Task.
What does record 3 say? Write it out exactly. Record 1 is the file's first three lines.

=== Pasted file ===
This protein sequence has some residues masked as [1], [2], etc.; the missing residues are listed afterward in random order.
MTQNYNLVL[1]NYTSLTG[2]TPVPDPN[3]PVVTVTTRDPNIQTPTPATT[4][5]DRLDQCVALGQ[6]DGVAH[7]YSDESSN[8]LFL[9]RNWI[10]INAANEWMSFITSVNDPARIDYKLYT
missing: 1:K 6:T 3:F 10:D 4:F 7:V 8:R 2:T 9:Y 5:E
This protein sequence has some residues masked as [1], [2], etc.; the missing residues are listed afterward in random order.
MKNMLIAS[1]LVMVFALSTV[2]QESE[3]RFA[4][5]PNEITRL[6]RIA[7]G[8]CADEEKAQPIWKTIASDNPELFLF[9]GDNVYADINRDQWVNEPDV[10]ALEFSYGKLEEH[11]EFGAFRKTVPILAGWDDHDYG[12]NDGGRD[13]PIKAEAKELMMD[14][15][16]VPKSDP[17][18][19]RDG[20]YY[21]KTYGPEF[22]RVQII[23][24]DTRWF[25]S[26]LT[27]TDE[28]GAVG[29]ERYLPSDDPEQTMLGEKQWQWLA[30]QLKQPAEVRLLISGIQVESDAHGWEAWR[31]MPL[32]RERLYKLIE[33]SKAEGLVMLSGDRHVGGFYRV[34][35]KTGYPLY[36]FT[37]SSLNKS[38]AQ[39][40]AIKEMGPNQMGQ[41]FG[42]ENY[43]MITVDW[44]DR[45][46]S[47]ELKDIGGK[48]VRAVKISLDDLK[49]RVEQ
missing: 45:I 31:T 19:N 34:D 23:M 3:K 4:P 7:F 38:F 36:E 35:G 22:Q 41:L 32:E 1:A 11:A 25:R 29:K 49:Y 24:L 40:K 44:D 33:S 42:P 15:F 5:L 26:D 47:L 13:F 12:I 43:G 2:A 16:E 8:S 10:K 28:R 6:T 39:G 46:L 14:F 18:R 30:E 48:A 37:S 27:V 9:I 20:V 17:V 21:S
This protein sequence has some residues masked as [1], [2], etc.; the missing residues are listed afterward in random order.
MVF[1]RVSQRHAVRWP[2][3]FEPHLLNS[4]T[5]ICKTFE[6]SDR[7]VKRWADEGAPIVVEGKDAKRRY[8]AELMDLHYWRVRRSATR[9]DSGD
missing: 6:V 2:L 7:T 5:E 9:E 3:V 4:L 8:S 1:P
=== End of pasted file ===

This protein sequence has some residues masked as [1], [2], etc.; the missing residues are listed afterward in random order.
MVF[1]RVSQRHAVRWP[2][3]FEPHLLNS[4]T[5]ICKTFE[6]SDR[7]VKRWADEGAPIVVEGKDAKRRY[8]AELMDLHYWRVRRSATR[9]DSGD
missing: 6:V 2:L 7:T 5:E 9:E 3:V 4:L 8:S 1:P